Another obstacle to 24-hour recalls is that many people eat quite varied diets. What I down today may not reflect what I’ll eat tomorrow or indeed on any day in the next 10. Researchers have hoped that what most people describe eating on any given day will prove a rough gauge of their typical intake and that any variability will largely average out if they survey a big enough and broad enough cross-section of people.

In hopes of devising an even better indicator of “usual” food intake, NCI scientists have developed a method of integrating data from a pair of 24-hour dietary recalls, such as those collected from participants of recent National Health and Nutrition Examination Surveys. Conducted by a unit of the federal Centers for Disease Control and Prevention, these periodic surveys recruit participants carefully so that data from the whole should be nationally representative of the U.S. population.

For their new study, Krebs-Smith and her colleagues used dietary recalls collected by NHANES between 2001 and 2004 for more than 16,000 people age 2 and older. Reported food quantities were translated into their likely nutrient components based on a USDA database. To extrapolate how consumption patterns might play out nationally, the survey findings were run through a computer model that accounted for each individual’s age and ethnicity, whether the recall covered a weekend day (when intakes can become especially variable), family income and more.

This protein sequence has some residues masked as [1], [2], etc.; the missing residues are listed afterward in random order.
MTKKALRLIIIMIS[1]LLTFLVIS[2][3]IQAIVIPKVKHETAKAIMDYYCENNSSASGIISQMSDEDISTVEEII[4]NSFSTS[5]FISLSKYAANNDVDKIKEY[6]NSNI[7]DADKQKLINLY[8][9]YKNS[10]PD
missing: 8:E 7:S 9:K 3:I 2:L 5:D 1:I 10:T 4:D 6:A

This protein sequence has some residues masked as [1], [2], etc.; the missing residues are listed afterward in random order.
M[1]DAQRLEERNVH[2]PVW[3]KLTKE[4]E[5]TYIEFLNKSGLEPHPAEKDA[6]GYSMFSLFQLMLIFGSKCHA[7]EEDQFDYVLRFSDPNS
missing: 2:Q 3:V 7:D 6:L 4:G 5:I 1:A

What we eat
“A large majority of the population did not meet the minimum recommendations for every one of [USDA’s] nutrient-rich food groups except total grains and meat and beans,” the researchers report in the October Journal of Nutrition.

Indeed, at least 88 percent of the population failed to meet daily intake recommendations for total vegetables, dark green veggies or orange ones. At least 96 percent missed the mark for legumes and whole grains. With the exception of young children and adolescent boys, 84 to 98 percent of Americans fell short of their recommended intake of milk. People do somewhat better in getting enough whole fruits: On average, only 75 percent of Americans consume less than what is recommended.